Dror Israel’s Unique Forgiveness Tours Reach a Plethora of Audiences
In the days leading up to Yom Kippur every year, many people take part in what are called “Forgiveness Tours”. The tour consists of a walking tour around the old city of Jerusalem with textual learning at various stops. To conclude, the participants visit the Kotel (the Western Wall) and pray for the new year.
The HaNoar HaOved youth movement leads dozens of groups on such tours each year. One group in attendance this year for a Forgiveness Tour was a group of HaNoar HaOved’s teen participants from the Amal Ramat Aviv vocational school from the Jezreel Valley. Their group leader, Toviah Botwinick said that the teens were excited to visit Jerusalem because it is a very meaningful and culturally significant place. He said that the youth movement's tour related to the idea of forgiveness not only from a personal perspective but also in regards to atonement for social issues. “It’s an interesting opportunity to take kids at the beginning of the school year, when they’re still getting used to being back in school and some may be feeling a bit lost. Bringing them on the Forgiveness Tour creates a real sense of community and meaning. They get to face themselves, things they’ve been thinking about and things they see going on in society. It’s fun to see what each person takes from it… no one walks away having not experienced anything,” Toviah tells us.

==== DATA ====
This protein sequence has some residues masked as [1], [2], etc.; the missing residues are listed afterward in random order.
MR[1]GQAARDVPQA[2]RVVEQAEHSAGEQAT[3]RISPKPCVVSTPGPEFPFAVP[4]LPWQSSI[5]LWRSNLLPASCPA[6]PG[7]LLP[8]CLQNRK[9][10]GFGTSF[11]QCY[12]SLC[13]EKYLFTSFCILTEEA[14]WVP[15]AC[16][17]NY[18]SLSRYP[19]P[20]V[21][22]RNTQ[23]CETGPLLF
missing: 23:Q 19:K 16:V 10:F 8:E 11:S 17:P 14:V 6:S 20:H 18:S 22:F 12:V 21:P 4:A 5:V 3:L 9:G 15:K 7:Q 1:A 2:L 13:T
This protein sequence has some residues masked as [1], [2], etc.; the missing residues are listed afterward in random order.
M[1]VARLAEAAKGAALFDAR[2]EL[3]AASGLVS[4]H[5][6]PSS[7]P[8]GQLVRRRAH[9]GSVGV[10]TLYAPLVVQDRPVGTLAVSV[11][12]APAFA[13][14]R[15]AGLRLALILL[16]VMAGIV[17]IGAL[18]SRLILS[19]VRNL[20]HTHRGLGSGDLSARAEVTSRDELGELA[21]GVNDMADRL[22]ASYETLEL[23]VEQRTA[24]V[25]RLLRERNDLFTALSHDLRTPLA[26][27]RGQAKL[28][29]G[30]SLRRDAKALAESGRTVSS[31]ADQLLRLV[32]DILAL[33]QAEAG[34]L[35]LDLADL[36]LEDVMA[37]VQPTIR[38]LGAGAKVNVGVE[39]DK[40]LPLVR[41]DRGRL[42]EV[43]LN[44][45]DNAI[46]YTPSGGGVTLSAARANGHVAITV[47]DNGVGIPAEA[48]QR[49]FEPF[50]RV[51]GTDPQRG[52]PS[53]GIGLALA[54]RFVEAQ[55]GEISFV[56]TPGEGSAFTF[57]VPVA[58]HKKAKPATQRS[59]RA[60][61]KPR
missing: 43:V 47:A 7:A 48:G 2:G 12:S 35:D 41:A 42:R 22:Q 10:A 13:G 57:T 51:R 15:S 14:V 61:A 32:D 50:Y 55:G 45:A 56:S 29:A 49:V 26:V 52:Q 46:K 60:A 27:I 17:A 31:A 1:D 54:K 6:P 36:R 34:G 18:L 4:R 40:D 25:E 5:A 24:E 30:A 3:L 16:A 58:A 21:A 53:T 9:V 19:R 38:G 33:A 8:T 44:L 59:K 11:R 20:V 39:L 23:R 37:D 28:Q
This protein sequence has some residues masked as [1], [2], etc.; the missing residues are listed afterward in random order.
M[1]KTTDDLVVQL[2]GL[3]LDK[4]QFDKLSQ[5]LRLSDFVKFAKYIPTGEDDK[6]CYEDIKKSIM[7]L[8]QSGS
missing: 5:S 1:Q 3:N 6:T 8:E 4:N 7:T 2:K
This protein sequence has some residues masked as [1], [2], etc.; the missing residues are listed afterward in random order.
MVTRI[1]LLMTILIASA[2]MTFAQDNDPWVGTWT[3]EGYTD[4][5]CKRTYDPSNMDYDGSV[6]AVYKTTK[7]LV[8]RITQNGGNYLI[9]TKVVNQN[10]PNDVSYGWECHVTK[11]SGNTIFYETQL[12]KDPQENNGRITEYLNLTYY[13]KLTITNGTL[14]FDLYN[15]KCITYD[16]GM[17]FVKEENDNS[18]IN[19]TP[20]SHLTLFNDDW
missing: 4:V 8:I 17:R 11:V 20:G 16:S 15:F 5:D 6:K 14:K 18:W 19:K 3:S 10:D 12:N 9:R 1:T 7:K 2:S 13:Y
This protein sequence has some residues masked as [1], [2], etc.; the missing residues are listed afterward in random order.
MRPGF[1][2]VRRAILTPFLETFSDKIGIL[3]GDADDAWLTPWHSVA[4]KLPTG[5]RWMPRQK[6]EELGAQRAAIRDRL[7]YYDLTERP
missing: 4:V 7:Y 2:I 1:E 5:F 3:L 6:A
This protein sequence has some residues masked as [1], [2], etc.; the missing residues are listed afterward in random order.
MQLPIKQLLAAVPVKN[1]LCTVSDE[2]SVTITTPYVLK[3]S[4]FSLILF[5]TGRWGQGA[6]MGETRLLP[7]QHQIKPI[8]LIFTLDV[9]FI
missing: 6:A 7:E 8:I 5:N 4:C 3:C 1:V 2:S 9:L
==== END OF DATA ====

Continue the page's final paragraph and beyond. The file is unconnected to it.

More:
Though Forgiveness Tours traditionally take place in the old city of Jerusalem, the Educator’s Kibbutz of Rechovot used the model to engage the residents of their city in local issues. Over 200 participants from Rechovot and the surrounding area take part each year in a community Forgiveness Tour led by a group of social activists from Rechovot and members of the Dror Israel's local educators’ Kibbutz. The tour aims to create connections between different communities of Rechovot, to encourage social connections and community building in the city. This year, the Rechovot tour was held in the Oshiot neighborhood, a diverse neighborhood where old and new immigrants from around the world reside. The neighborhood is also home to housing for disadvantaged residents and dozens of different synagogues.
The participants of the tour learned about imminent and possible social change and were inspired to get involved themselves- each according to their diverse abilities and interests. Shiri, a tour leader from Dror Israel who coordinated the planning and leading of the tour along with other social activists, says that after the tour, participants contacted her and asked to be included in one of the many community projects that are taking place in the city this year.